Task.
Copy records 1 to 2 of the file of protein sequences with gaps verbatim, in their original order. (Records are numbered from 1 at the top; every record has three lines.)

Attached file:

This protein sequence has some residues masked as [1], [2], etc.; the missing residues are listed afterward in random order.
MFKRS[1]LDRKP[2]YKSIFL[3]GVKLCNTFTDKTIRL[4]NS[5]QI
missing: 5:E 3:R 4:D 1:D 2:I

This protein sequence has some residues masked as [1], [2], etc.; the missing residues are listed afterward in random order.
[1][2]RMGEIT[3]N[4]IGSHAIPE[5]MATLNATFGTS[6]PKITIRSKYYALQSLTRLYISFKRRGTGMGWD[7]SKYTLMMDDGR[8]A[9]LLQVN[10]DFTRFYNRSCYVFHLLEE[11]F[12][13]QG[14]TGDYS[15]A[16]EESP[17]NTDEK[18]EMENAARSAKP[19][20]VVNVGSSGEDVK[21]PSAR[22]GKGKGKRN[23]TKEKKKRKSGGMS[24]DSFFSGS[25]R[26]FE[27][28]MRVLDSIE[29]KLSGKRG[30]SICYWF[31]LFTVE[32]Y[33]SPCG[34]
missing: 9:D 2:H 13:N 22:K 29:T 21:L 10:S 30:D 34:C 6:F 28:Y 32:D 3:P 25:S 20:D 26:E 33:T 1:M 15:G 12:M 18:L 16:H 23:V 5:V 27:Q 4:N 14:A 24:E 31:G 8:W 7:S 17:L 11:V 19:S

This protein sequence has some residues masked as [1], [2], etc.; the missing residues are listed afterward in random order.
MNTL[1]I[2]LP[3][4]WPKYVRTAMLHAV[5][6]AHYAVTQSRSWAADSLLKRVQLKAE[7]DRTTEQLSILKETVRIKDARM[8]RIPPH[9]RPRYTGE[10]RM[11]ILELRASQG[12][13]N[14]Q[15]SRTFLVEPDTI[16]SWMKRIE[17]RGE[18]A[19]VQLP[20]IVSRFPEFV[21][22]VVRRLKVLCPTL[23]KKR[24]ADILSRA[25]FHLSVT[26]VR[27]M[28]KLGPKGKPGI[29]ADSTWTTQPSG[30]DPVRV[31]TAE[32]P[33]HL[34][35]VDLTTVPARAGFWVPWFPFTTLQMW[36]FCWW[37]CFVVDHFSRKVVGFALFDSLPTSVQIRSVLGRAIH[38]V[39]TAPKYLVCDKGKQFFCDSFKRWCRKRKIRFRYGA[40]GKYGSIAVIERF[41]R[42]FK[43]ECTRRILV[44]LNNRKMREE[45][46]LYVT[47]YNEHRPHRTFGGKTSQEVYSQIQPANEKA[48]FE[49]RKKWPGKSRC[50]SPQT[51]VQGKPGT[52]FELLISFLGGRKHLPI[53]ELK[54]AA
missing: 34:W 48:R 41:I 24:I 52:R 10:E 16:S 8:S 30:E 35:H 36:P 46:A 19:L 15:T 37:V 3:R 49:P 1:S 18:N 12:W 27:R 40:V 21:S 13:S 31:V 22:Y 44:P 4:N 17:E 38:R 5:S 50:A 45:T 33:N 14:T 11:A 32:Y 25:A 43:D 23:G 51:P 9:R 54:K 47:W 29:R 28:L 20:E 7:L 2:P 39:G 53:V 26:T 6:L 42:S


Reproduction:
This protein sequence has some residues masked as [1], [2], etc.; the missing residues are listed afterward in random order.
MFKRS[1]LDRKP[2]YKSIFL[3]GVKLCNTFTDKTIRL[4]NS[5]QI
missing: 5:E 3:R 4:D 1:D 2:I

This protein sequence has some residues masked as [1], [2], etc.; the missing residues are listed afterward in random order.
[1][2]RMGEIT[3]N[4]IGSHAIPE[5]MATLNATFGTS[6]PKITIRSKYYALQSLTRLYISFKRRGTGMGWD[7]SKYTLMMDDGR[8]A[9]LLQVN[10]DFTRFYNRSCYVFHLLEE[11]F[12][13]QG[14]TGDYS[15]A[16]EESP[17]NTDEK[18]EMENAARSAKP[19][20]VVNVGSSGEDVK[21]PSAR[22]GKGKGKRN[23]TKEKKKRKSGGMS[24]DSFFSGS[25]R[26]FE[27][28]MRVLDSIE[29]KLSGKRG[30]SICYWF[31]LFTVE[32]Y[33]SPCG[34]
missing: 9:D 2:H 13:N 22:K 29:T 21:L 10:S 30:D 34:C 6:F 28:Y 32:D 3:P 25:S 20:D 26:E 33:T 1:M 15:G 12:M 18:L 16:H 23:V 5:V 27:Q 4:N 14:A 24:E 31:G 8:W 7:S 17:L 11:V 19:S